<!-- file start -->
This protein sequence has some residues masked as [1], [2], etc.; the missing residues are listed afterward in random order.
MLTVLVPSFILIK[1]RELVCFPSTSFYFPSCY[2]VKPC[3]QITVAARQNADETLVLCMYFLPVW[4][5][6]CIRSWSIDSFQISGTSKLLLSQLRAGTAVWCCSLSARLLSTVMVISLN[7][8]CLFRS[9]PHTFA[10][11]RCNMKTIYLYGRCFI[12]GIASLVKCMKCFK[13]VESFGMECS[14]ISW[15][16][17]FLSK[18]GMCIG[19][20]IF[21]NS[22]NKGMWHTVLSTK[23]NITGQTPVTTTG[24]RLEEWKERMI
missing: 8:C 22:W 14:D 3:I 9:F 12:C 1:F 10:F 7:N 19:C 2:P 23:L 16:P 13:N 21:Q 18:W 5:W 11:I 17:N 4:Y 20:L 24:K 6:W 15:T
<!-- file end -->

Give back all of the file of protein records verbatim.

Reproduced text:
This protein sequence has some residues masked as [1], [2], etc.; the missing residues are listed afterward in random order.
MLTVLVPSFILIK[1]RELVCFPSTSFYFPSCY[2]VKPC[3]QITVAARQNADETLVLCMYFLPVW[4][5][6]CIRSWSIDSFQISGTSKLLLSQLRAGTAVWCCSLSARLLSTVMVISLN[7][8]CLFRS[9]PHTFA[10][11]RCNMKTIYLYGRCFI[12]GIASLVKCMKCFK[13]VESFGMECS[14]ISW[15][16][17]FLSK[18]GMCIG[19][20]IF[21]NS[22]NKGMWHTVLSTK[23]NITGQTPVTTTG[24]RLEEWKERMI
missing: 8:C 22:W 14:D 3:I 9:F 12:C 1:F 10:F 7:N 19:C 2:P 23:L 16:P 13:N 21:Q 18:W 5:W 11:I 17:N 4:Y 20:L 24:K 6:W 15:T